From gallerists to artists and auctioneers, many different people factor into deciding an artwork's final price.

Though the news cycle tends to highlight record-setting auction prices, art’s monetary value runs the gamut. Pieces can sell for a few hundred dollars or a few hundred million dollars, but how an individual work figures into that spectrum can appear mysterious. Placing a monetary value on creative output–not to mention the thought and skill that goes into it–isn’t simple, but there are a few key factors that usually make it into the equation.

One of the most fundamental elements to consider is whether a work is being sold on the primary or secondary art market. The primary art market deals in new works of art while the secondary art market consists of works with more than one previous sale. Having a sales record is a sign of consistent or growing interest in an artist's work, which can serve to increase the value of their art. But that doesn’t necessarily mean prices for art on the primary market are lower, since other considerations can have an impact, too.

An artist’s reputation–something often cultivated by the gallery representing them–can be an extremely influential factor in determining price. The world-famous artist Yayoi Kusama's continued relevance, coupled with a career that spans six decades, ensures prices will be high for both new and older works. How much, if at all, an artist has been exhibited or included in permanent museum collections is also a consideration when an artwork is being sold.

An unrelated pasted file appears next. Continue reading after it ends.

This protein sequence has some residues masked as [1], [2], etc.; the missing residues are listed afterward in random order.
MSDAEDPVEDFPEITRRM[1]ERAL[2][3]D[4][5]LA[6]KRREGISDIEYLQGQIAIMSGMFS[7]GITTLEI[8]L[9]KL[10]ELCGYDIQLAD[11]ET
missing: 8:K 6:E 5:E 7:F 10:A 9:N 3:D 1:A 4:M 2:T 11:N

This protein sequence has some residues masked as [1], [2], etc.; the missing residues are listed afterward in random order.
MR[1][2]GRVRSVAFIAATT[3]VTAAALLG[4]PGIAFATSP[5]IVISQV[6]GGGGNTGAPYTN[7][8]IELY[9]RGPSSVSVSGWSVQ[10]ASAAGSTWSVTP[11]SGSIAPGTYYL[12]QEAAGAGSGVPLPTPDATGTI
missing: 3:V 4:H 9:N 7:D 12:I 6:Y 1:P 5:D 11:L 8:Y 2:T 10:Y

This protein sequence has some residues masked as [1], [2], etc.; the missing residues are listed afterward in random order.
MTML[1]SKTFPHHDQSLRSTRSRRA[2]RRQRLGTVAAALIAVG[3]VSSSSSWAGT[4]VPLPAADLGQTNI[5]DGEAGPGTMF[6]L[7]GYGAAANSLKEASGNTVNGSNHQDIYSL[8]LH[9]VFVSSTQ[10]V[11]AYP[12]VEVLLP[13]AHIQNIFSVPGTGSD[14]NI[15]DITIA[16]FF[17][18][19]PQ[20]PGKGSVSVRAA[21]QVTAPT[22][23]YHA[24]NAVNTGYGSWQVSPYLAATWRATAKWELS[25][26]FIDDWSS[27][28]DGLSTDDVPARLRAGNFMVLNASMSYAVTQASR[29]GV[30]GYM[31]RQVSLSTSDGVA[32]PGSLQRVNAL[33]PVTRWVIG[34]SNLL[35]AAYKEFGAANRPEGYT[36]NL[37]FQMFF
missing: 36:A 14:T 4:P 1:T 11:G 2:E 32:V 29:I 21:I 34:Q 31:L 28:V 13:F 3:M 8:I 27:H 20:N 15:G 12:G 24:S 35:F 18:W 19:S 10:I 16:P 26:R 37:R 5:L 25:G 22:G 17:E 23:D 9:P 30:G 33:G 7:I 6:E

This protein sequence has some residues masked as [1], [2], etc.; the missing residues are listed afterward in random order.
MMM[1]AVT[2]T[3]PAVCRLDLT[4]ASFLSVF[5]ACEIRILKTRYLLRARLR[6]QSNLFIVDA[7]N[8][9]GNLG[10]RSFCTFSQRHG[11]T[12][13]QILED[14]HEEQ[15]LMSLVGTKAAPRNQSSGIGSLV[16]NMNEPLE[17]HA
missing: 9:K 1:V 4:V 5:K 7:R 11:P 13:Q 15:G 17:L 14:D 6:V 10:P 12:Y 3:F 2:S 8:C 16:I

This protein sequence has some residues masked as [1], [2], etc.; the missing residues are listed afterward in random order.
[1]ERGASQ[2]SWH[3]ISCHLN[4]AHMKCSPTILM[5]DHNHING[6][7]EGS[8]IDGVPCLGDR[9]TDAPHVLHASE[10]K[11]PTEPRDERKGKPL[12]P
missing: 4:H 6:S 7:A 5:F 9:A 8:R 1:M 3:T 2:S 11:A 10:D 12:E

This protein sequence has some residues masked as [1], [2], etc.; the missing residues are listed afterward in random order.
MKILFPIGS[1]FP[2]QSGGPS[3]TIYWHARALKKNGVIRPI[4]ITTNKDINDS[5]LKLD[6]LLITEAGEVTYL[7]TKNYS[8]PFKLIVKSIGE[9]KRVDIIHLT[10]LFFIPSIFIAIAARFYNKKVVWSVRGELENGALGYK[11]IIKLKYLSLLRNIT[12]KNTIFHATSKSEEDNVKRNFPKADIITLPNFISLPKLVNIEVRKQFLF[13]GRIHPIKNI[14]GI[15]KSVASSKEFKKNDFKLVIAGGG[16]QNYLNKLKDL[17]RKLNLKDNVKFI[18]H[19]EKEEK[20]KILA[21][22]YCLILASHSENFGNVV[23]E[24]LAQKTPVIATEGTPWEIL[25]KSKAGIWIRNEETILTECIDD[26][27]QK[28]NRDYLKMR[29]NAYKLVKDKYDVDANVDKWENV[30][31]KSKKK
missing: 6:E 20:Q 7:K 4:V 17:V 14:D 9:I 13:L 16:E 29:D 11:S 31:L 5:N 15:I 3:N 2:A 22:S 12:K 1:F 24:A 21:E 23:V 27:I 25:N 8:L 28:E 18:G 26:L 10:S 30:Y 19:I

For artists who are no longer living, the supply of art is inherently finite. If a deceased artist was also especially influential, their influence and the limited supply make each work more valuable. A posthumous examination of an artist’s work can aid in identifying career signatures or periods of particular creative strength. This can make certain works by the same artist worth significantly more than others.

The materials and scale of an artwork also can’t be ignored when determining its price. Monumental metal sculptures by the likes of Jeff Koons take a considerable sum to fabricate and significant means to transport. Likewise, the choice of material impacts art value even in more reasonably-sized works like oil paintings on canvas, which usually go for more than works on paper.

But the question remains: who decides art’s value? Ultimately, no one person makes that call. Instead, an artwork's price is based on the collective decisions of many art professionals, such as appraisers, gallerists, art dealers, auctioneers and collectors.

Art's value is never static. Just like the value of anything else, prices rise and fall according to demand, scarcity, the fluctuations of taste and an artist’s visibility as their art is seen and experienced around the world. Sometimes, prices are more arbitrary when an artist or group of artists becomes part of a speculative bubble. In the end, while price is always an important consideration, the most important thing is to buy something you love.